This medicine may decrease bone mineral density when used for a long time. A low bone mineral density can cause weak bones or osteoporosis. If you have any questions about this, talk to your doctor.
This medicine may increase your cholesterol or fat in the blood. If this happens, your doctor may give you medicine to lower the cholesterol and fat.
Do not take other medicines unless they have been discussed with your doctor. This includes prescription or nonprescription (over-the-counter [OTC]) medicines for appetite control, asthma, colds, cough, hay fever, or sinus problems, and herbal or vitamin supplements.
Before taking Arimidex (anastrozole):
- tell your doctor and pharmacist if you are allergic to anastrozole, or any other medications, or any of the ingredients in Arimidex (anastrozole). Ask your pharmacist for a list of the ingredients.
- tell your doctor and pharmacist what other prescription and nonprescription medications, vitamins, nutritional supplements, and herbal products you are taking or plan to take. Be sure to mention any of the following: medications that contain estrogen such as hormone replacement therapy (HRT) and hormonal contraceptives (birth control pills, patches, rings, and injections); raloxifene (Evista); and tamoxifen (Nolvadex). Your doctor may need to change the doses of your medications or monitor you carefully for side effects.
- tell your doctor if you have or have ever had high cholesterol, osteoporosis (condition in which the bones are fragile and break easily), liver, or heart disease.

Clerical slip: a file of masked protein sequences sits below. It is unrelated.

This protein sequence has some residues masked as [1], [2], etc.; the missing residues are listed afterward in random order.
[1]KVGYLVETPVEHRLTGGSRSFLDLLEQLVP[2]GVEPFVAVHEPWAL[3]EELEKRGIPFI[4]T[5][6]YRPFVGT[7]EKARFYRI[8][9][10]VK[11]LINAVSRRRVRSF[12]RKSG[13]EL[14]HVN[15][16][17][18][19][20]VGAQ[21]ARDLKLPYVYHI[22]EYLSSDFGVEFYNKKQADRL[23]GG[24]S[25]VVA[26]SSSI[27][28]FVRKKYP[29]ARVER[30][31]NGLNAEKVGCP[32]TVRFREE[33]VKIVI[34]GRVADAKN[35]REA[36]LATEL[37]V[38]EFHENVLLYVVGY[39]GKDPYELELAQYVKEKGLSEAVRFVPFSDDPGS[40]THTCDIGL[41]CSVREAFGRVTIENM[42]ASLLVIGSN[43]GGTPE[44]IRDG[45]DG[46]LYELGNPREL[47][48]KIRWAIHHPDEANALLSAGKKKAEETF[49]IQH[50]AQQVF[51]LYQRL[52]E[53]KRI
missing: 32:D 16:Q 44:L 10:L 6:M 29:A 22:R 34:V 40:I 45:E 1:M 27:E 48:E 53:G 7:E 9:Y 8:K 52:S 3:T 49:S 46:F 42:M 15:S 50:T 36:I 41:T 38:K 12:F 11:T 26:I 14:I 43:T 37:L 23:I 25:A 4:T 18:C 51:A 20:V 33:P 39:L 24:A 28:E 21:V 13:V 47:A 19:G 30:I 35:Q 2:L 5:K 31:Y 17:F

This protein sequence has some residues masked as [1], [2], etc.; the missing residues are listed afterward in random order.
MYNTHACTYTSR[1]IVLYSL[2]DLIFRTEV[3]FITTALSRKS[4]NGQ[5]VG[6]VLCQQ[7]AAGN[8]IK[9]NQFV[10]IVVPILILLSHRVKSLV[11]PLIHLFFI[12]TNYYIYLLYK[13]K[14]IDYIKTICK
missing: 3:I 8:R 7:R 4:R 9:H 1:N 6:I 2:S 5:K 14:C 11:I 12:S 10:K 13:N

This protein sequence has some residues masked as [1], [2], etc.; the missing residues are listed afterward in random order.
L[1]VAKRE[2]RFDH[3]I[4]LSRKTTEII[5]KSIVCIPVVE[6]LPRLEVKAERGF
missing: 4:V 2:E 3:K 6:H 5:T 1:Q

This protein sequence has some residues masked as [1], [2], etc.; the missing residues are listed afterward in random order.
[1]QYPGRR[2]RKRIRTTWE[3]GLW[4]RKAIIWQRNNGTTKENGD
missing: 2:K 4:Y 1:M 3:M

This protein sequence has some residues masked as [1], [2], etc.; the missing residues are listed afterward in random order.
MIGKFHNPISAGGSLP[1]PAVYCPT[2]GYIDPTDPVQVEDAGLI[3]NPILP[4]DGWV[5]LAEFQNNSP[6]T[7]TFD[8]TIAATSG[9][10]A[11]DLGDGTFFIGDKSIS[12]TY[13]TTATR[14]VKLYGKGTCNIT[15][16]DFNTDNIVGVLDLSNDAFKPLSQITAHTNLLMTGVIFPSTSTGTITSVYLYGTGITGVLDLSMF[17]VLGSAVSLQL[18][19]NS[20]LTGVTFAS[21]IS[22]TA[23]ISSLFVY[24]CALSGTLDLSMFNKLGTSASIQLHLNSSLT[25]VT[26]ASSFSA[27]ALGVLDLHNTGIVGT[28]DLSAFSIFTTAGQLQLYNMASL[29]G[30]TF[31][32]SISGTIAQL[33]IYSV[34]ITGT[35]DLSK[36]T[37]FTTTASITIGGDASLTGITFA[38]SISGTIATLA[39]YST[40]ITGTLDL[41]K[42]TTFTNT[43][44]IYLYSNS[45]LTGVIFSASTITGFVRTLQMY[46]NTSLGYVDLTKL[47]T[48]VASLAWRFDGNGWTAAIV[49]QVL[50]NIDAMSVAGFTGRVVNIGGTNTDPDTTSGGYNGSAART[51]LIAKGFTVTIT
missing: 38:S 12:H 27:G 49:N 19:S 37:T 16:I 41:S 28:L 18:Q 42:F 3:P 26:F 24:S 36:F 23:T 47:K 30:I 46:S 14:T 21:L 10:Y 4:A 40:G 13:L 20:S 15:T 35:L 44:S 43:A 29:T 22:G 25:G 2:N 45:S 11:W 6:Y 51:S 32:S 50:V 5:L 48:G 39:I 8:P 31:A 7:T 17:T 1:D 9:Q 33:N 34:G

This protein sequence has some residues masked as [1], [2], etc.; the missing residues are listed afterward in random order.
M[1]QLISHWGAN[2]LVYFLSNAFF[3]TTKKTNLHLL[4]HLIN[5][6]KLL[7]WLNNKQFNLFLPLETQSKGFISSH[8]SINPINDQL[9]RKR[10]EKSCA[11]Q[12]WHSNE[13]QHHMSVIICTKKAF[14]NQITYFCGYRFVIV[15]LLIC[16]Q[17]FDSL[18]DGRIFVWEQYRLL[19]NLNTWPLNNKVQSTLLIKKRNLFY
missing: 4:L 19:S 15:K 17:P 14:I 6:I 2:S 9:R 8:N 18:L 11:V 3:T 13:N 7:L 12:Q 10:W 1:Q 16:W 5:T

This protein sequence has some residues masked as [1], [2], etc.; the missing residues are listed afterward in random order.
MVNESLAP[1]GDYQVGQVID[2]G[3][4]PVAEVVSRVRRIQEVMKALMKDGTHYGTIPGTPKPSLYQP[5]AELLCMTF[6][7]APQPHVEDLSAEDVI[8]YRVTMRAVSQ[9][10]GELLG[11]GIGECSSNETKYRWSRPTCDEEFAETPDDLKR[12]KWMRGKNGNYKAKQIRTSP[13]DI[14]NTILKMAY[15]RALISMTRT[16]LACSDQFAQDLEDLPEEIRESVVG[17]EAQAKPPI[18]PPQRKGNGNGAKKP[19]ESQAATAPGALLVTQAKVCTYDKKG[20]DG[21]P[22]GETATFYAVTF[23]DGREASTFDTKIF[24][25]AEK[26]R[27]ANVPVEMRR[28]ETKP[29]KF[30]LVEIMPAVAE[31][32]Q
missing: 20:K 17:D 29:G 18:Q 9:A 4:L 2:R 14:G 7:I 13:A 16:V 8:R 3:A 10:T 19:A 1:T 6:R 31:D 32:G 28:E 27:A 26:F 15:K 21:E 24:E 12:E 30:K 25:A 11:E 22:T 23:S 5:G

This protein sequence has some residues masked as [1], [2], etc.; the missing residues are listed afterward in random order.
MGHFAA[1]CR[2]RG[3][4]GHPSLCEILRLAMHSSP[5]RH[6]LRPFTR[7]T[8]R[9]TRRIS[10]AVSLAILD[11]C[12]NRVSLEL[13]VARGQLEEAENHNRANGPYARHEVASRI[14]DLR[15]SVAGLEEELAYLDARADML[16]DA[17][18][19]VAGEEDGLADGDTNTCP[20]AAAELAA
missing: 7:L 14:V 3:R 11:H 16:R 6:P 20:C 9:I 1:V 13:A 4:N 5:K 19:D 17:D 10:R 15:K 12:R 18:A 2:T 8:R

- you should know that Arimidex (anastrozole) should only be taken by women who have undergone menopause and cannot become pregnant. However, if you are pregnant or breast-feeding, you should tell your doctor before you begin taking this medication. Arimidex (anastrozole) may harm the fetus.
- Safety and efficacy of Arimidex (anastrozole) have not been established in patients younger than 18 years.
- Premenopausal women (still having menstrual cycles)— Arimidex (anastrozole) should not be used in these patients.
Although certain medicines should not be used together at all, in other cases two different medicines may be used together even if an interaction might occur. In these cases, your doctor may want to change the dose, or other precautions may be necessary. Tell your healthcare professional if you are taking any other prescription or nonprescription (over-the-counter [OTC]) medicine.
Certain medicines should not be used at or around the time of eating food or eating certain types of food since interactions may occur. Using alcohol or tobacco with certain medicines may also cause interactions to occur. Discuss with your healthcare professional the use of your medicine with food, alcohol, or tobacco.
Other medical problems
The presence of other medical problems may affect the use of this medicine. Make sure you tell your doctor if you have any other medical problems, especially:
- Bone problems (e.g., osteoporosis) or
- Hypercholesterolemia (high cholesterol or fat in the blood) or
- Ischemic heart disease (e.g., heart attack, angina), history of, or
- Liver disease—Use with caution. May make these conditions worse.
Take Arimidex (anastrozole) only as directed by your doctor. Do not take more of it, do not take it more often, and do not take it for a longer time than your doctor ordered. To do so may increase the chance for side effects.
Arimidex (anastrozole) comes with a patient information leaflet. Read and follow these instructions carefully. Ask your doctor if you have any questions.
You may take Arimidex (anastrozole) with or without food.
Arimidex (anastrozole) sometimes causes nausea, vomiting, or diarrhea. However, it is very important that you continue to use the medicine, even if you begin to feel ill. Ask your doctor for ways to prevent these effects or make them less severe.
The dose of this medicine will be different for different patients. Follow your doctor’s orders or the directions on the label. The following information includes only the average doses of this medicine. If your dose is different, do not change it unless your doctor tells you to do so.